A study published in the journal JAMA Pediatrics says that the conventional way of measuring adolescent obesity is inadequate. The United States is experiencing an obesity epidemic and an alarming rise in rates of diabetes. And because the two phenomena are related and Type 2 diabetes has been occurring at ever-younger ages, it’s crucial for health professionals to have reliable data on obesity in young people.
The standard way of measuring obesity has been BMI, or body-mass index, which is weight in kilograms divided by height in meters squared. It works quite well for adults, but not so much for children. The authors of the study used three calculations to compare BMI to other ways of measuring obesity. They found that the best overall body fat index to use in youngsters ages 8–17 years is TMI, or tri-ponderal mass index, which is mass divided by height cubed. They reported that adolescents are inaccurately diagnosed as overweight 19.4 percent of the time and that BMI is especially inaccurate in boys. A main reason for the problem, the researchers said, is that the math used to calculate the relationship between body weight and height is more complex in young people than it is in adults, especially during periods of rapid growth.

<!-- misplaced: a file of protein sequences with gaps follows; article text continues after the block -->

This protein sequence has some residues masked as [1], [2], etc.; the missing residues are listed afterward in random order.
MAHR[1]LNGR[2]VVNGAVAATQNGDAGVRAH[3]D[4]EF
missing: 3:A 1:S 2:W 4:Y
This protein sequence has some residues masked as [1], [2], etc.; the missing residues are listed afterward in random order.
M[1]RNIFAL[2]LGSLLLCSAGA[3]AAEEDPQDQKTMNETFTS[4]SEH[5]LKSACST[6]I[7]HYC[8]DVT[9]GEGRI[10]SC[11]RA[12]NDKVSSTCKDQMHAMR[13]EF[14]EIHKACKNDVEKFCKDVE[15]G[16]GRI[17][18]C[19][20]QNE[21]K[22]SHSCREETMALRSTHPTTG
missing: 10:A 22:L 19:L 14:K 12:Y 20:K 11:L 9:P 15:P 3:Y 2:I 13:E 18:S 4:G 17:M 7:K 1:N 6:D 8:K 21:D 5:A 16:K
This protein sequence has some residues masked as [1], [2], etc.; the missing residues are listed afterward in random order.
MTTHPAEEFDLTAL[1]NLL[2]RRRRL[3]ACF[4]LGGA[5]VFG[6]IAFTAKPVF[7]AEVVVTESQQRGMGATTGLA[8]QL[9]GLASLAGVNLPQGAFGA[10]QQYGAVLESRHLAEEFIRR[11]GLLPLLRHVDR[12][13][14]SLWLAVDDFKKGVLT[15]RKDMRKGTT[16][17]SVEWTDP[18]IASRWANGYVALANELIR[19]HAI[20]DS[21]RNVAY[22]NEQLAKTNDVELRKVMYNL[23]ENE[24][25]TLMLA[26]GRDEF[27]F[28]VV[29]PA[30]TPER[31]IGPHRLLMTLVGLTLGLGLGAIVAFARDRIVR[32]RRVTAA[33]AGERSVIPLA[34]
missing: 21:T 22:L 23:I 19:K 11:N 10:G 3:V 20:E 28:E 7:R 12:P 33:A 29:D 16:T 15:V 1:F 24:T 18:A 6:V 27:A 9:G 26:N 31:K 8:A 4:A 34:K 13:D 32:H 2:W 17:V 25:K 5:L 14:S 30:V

Courtesy of the University of Alabama at Birmingham (UAB).
The findings of the new study are especially important, according to lead author Courtney M. Peterson, PhD, because “many school districts [send] home report cards labeling adolescents as overweight…and children and adolescents tend to be more vulnerable to weight bias and fat shaming.”